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Alice Perrers (1348–1400) was a fourteenth-century English royal mistress whose lover and patron was King Edward III of England. She met him originally in her capacity as a lady-in-waiting to Edward's consort, Philippa of Hainault. She went on to become the wealthiest woman in the land. However, she was despised by many and was accused of taking advantage of the far older king with her youth, beauty, and opportunistic character.
Perrers seated beside King Edward III, as imagined by Ford Madox Brown
|Died||1400 (aged 52)|
Gaynes Park, Upminster, England
|Resting place||Church of St Laurence, Upminster, England|
|Occupation||Lady-in-waiting to Queen Philippa of Hainault|
Mistress of King Edward III of England
Early life and familyEdit
Perrers was born in 1348 (exact date unknown). While no direct evidence has been found to identify her parentage, new evidence suggests that she was the daughter of a family named Salisbury. She had at least one brother named John. She married a man named Janyn Perrers around 1360. Perrers was a jeweller and died around 1364.
At that same time there was a woman in England called Alice Perrers. She was a shameless, impudent harlot, and of low birth, for she was the daughter of a thatcher from the town of Henny, elevated by fortune. She was not attractive or beautiful, but knew how to compensate for these defects with the seductiveness of her voice. Blind fortune elevated this woman to such heights and promoted her to a greater intimacy with the king than was proper, since she had been the maidservant and mistress of a man of Lombardy. And while the queen was still alive, the king loved this woman more than he loved the queen.
However, this account has been questioned by historians for its validity, as Walsingham was a prominent critic of the royal court, and he despised its many ‘indulgences’.
Lady-in-Waiting and Edward's MistressEdit
Sometime before 1366, Alice arrived at court and served as a lady-in-waiting to Philippa of Hainault, the respected and matronly queen of Edward III. Alice's beauty and charm caught the eye of King Edward III while at court. Shortly after, around 1366,, when she was only 18 years of age (the king was 55), she became the mistress of Edward III. Only when Philippa died in 1369 of dropsy did Alice's affair with the king become more visible. Their affair aroused envy and hatred of Alice, as she was only 21 years old. Following the queen's death, a devastated Edward leaned heavily on her considerable abilities; her courtly dominance accelerated by his loss. Alice acquired numerous gifts from the King and she soon became an extremely wealthy woman, amassing a fortune worth more than £20,000 (£6,000,000 in 2016). Dressed in golden garments, Perrers was paraded around London as "The Lady of the Sun" on the king's command, and courtiers were expected to behave respectfully towards her. This caused a great wave of criticism from the public and Edward's Court.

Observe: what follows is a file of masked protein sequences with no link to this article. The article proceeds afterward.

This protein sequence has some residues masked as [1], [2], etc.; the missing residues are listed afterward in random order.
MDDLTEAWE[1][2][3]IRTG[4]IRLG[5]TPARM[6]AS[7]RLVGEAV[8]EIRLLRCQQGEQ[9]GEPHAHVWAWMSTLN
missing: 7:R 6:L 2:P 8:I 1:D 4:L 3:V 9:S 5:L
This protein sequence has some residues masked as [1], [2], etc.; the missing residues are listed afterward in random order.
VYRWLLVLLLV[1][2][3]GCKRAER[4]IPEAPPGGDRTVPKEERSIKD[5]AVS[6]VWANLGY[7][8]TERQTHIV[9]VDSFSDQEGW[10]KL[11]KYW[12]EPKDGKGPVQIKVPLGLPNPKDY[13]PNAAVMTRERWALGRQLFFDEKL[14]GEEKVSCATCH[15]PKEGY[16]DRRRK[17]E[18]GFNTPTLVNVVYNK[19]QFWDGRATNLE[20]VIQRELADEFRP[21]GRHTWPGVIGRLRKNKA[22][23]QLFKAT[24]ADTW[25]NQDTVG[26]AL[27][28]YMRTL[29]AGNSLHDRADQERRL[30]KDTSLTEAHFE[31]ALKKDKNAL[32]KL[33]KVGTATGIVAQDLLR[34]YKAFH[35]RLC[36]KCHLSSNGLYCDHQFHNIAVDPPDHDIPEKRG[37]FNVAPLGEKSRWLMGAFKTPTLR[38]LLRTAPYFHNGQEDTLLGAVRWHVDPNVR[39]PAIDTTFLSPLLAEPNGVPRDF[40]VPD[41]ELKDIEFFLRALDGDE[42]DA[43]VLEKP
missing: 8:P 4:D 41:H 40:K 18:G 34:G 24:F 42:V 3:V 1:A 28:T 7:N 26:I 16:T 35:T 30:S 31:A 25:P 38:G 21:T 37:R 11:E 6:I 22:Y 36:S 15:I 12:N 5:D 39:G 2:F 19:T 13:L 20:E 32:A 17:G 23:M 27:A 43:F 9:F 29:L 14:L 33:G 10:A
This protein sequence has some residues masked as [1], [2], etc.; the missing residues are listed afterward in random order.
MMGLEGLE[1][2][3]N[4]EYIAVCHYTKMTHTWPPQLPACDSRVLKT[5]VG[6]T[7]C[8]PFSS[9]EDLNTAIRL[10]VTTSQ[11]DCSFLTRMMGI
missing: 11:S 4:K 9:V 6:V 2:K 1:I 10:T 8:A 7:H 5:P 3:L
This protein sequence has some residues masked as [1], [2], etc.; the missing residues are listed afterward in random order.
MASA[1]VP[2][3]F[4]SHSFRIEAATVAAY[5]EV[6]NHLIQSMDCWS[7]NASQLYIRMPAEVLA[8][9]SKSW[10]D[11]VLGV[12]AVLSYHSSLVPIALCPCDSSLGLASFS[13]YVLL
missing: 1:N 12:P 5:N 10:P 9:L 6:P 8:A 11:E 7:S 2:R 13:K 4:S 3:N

From 1370-1376, Alice can be said to have ruled the country indirectly through Edward III, an unheard-of feat for a female of no royal descent in her early to mid-twenties. Alice's power and eminence soon became legendary, and it was reported that she instilled fear into the populace, amongst whom no-one dared to prosecute a claim against her. To her contemporaries, Alice was seen as an ambitious, grasping, calculating and cold-hearted opportunist who manipulated the ailing King into granting her unheard-of wealth and status, at a court that brimmed with spite and loathing of her. Towards the end of Edward's reign, Alice was accused of making his life a misery and of luring him with her charms only to further her own personal ambitions.
Marriage and ChildrenEdit
According to Charles Cawley, Perrers had three illegitimate children by King Edward, all while their relationship was a secret from his wife, Queen Philippa and the public. In 1364, aged 16, Perrers gave birth to a son later named Sir John de Southeray (c. 1364-1383). John later married Maud Percy, daughter of Henry Percy, 3rd Baron Percy, and his first wife Mary of Lancaster.